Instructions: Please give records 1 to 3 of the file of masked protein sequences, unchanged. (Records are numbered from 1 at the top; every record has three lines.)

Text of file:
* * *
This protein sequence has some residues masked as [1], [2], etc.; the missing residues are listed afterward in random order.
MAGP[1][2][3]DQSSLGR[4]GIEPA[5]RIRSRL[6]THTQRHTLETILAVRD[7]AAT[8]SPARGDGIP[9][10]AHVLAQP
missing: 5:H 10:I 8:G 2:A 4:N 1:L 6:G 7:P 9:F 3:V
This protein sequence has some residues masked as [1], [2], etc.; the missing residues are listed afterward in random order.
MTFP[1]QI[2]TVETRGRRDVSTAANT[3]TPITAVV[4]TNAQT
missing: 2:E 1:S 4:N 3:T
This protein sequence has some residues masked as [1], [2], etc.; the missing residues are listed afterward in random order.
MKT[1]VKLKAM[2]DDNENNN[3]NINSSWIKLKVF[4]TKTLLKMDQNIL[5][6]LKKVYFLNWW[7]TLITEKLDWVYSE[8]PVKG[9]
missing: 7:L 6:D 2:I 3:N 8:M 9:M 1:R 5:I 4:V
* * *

This protein sequence has some residues masked as [1], [2], etc.; the missing residues are listed afterward in random order.
MAGP[1][2][3]DQSSLGR[4]GIEPA[5]RIRSRL[6]THTQRHTLETILAVRD[7]AAT[8]SPARGDGIP[9][10]AHVLAQP
missing: 5:H 10:I 8:G 2:A 4:N 1:L 6:G 7:P 9:F 3:V
This protein sequence has some residues masked as [1], [2], etc.; the missing residues are listed afterward in random order.
MTFP[1]QI[2]TVETRGRRDVSTAANT[3]TPITAVV[4]TNAQT
missing: 2:E 1:S 4:N 3:T
This protein sequence has some residues masked as [1], [2], etc.; the missing residues are listed afterward in random order.
MKT[1]VKLKAM[2]DDNENNN[3]NINSSWIKLKVF[4]TKTLLKMDQNIL[5][6]LKKVYFLNWW[7]TLITEKLDWVYSE[8]PVKG[9]
missing: 7:L 6:D 2:I 3:N 8:M 9:M 1:R 5:I 4:V